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 Open Access
Sufficient and necessary conditions on the existence of stationary distribution and extinction for stochastic generalized logistic system
 Lei Liu^{1}Email author and
 Yi Shen^{2}
https://doi.org/10.1186/s136620140345y
© Liu and Shen; licensee Springer 2015
Received: 27 September 2014
Accepted: 25 December 2014
Published: 16 January 2015
Abstract
In this paper, we consider the existence of stationary distribution and extinction for a stochastic generalized logistic system. Sufficient and necessary conditions for the existence of a stationary distribution and extinction are obtained. (a) The system has a unique stationary distribution if and only if the noise intensity is less than twice the intrinsic growth rate. The probability density function has been solved by the stationary FokkerPlanck equation. (b) The system will become extinct when and only when the noise intensity is no less than twice the intrinsic growth rate, and the exponential extinction rate is estimated precisely by two parameters of the systems. A new perspective is provided to explain the recurrence phenomenon in practice. Nontrivial examples are provided to illustrate our results.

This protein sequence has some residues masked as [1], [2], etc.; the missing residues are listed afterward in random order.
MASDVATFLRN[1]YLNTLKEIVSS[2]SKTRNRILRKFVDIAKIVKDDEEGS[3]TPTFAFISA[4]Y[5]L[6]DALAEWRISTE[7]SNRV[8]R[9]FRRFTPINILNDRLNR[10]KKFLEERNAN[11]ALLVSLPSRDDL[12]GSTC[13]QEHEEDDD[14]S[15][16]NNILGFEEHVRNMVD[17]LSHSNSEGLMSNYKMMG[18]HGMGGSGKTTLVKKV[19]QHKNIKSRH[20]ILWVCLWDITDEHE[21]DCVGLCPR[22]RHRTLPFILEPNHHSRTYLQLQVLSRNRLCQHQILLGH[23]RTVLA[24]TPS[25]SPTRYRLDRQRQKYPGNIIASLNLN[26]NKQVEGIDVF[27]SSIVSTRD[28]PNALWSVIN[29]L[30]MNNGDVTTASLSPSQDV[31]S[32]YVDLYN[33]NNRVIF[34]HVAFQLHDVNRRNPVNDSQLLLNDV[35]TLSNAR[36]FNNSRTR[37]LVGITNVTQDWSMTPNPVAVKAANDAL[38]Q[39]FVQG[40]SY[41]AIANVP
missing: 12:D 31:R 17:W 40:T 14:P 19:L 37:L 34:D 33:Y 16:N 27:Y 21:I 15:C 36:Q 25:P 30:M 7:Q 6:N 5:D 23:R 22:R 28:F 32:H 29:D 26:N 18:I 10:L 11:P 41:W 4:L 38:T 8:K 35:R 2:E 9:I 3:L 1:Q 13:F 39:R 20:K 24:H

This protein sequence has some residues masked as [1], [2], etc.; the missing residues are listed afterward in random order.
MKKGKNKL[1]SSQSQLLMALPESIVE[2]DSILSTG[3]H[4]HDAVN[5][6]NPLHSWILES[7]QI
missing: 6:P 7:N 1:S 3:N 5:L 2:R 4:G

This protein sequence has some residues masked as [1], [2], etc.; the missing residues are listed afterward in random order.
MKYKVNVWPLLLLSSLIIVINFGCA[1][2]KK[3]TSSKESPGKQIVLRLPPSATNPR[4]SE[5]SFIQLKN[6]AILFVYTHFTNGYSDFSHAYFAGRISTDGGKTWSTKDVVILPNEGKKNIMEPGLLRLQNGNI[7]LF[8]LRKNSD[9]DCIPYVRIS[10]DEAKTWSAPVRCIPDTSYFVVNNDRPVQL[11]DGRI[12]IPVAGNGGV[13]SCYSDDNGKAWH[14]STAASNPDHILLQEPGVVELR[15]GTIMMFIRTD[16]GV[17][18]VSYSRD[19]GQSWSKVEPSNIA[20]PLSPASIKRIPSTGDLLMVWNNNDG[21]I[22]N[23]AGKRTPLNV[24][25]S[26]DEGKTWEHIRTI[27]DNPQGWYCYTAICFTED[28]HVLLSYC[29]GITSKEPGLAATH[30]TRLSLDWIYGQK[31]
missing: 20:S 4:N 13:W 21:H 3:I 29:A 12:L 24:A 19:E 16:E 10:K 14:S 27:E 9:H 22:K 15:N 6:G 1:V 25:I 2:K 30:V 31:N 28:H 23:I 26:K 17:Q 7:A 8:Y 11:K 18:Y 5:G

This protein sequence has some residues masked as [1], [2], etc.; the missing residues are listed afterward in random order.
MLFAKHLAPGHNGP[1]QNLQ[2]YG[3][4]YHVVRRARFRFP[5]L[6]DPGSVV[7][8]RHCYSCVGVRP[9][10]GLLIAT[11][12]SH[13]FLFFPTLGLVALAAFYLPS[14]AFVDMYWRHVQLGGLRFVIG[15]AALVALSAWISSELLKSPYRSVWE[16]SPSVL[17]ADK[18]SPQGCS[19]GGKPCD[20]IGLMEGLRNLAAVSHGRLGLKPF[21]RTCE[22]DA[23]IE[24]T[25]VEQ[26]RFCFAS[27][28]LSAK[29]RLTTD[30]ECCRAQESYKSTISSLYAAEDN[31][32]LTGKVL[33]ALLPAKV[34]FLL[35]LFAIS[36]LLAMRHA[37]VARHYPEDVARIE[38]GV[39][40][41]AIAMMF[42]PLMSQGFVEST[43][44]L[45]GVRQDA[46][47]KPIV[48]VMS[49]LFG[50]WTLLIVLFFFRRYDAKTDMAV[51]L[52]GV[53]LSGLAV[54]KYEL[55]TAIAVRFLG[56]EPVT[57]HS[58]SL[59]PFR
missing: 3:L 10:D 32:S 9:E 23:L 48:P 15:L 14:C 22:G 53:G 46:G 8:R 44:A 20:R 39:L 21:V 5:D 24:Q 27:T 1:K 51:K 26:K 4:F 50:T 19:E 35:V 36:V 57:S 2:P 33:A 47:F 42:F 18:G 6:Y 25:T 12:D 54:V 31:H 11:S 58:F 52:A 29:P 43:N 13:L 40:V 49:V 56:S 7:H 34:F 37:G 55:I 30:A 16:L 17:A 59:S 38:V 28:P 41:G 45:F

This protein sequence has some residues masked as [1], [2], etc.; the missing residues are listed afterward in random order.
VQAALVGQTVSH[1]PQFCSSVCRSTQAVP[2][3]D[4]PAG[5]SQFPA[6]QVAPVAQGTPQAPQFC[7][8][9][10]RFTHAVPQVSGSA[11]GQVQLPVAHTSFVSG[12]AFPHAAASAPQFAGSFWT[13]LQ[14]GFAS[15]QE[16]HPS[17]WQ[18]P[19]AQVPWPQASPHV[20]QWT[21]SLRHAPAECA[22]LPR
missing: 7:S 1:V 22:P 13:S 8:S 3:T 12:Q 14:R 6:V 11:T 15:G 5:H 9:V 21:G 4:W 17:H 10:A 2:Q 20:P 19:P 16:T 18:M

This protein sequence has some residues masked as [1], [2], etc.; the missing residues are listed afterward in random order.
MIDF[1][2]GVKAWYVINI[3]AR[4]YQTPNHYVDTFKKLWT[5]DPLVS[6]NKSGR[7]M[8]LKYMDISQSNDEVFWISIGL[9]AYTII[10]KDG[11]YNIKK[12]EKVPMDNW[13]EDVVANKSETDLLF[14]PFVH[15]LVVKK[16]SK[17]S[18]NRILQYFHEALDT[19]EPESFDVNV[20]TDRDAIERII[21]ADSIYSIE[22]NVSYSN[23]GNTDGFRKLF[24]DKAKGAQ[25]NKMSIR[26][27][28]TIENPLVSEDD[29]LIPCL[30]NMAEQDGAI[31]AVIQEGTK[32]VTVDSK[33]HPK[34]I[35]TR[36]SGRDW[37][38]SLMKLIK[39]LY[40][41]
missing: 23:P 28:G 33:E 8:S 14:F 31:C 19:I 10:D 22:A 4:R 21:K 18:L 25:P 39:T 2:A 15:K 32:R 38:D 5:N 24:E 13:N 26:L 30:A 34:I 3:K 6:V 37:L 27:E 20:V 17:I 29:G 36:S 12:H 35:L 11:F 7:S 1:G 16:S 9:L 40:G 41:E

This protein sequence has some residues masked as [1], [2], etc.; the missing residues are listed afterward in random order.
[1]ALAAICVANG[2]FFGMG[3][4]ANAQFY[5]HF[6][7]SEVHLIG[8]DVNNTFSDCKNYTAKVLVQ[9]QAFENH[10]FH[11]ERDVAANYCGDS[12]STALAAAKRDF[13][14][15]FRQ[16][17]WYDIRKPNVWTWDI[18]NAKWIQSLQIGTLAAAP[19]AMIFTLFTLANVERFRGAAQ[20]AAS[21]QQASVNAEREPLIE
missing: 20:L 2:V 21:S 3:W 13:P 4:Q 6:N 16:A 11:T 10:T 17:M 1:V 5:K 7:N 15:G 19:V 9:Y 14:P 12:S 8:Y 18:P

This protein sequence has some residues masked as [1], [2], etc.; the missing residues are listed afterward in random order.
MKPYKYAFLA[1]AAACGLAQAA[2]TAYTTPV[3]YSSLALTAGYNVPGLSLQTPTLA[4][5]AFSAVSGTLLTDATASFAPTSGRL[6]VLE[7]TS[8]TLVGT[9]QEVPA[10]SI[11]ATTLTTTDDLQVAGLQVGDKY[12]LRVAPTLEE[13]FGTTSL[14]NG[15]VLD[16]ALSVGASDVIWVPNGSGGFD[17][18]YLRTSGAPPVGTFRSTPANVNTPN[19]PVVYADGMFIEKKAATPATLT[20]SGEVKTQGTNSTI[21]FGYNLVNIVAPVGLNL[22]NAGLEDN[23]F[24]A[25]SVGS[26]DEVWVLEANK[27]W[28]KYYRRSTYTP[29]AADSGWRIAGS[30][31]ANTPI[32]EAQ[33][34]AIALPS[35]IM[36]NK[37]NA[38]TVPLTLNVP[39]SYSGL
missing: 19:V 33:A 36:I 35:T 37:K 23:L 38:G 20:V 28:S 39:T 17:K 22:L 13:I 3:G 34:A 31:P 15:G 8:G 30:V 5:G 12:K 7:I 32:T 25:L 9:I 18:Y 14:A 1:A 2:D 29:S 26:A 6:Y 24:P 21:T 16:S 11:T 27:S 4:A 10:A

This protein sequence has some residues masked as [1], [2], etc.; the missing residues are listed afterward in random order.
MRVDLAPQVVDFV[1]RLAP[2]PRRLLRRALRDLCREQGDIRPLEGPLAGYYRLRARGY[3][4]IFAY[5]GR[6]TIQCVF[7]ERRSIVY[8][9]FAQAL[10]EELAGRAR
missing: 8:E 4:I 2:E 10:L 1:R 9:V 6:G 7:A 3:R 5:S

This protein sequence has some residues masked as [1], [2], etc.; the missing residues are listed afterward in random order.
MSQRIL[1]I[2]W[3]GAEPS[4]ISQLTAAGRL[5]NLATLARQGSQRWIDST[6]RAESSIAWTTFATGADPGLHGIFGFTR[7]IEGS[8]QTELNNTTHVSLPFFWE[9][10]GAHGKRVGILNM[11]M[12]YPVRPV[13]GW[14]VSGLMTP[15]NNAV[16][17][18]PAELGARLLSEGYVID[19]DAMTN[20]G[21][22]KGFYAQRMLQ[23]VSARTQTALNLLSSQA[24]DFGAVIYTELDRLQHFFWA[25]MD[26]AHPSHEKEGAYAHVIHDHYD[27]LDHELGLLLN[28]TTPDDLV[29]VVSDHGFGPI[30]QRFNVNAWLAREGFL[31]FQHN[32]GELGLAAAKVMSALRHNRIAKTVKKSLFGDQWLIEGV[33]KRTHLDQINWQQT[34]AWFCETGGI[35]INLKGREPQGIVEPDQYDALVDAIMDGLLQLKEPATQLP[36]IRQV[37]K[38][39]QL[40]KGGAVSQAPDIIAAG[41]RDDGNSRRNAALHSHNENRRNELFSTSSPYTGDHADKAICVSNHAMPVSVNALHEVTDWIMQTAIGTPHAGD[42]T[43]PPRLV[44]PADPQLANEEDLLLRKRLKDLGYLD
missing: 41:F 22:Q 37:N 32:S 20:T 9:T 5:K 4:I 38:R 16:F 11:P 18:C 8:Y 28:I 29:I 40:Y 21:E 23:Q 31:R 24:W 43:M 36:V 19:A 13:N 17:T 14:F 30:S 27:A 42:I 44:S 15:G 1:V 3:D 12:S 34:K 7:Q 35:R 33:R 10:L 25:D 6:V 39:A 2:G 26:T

Keywords
 stochastic generalized logistic system
 extinction
 stationary FokkerPlanck equation
 stationary distribution
 Itô’s formula
1 Introduction
In the past few decades, population systems have received a great deal of research attention since they have been successfully used in a variety of application fields, including biology, epidemiology, economics, and neural networks (see [1–7]). Population systems are always subject to environmental noise. It is therefore necessary to reveal how the noise affects the population systems. Recently, the population dynamics under environmental noise has been extensively considered by many authors (see [8–11]). It is well known that when the noise intensity is sufficiently large, the population will become extinct, while it will remain stochastic permanent when the noise intensity is small.
In fact, if we make a great number of records to investigate the dynamic behavior of a permanent population system, we may find that a single record may fluctuate around a fixed point even if the number of records is large. In order to illustrate such biological phenomena clearly, more and more attention has been paid to the existence of stationary distribution and positive recurrence of population systems in recent years (see [12–15]). In this paper, we will concentrate on the stationary distribution and extinction of a stochastic generalized logistic system. The obtained results provide a new perspective to explain such biological phenomena (see Remark 3).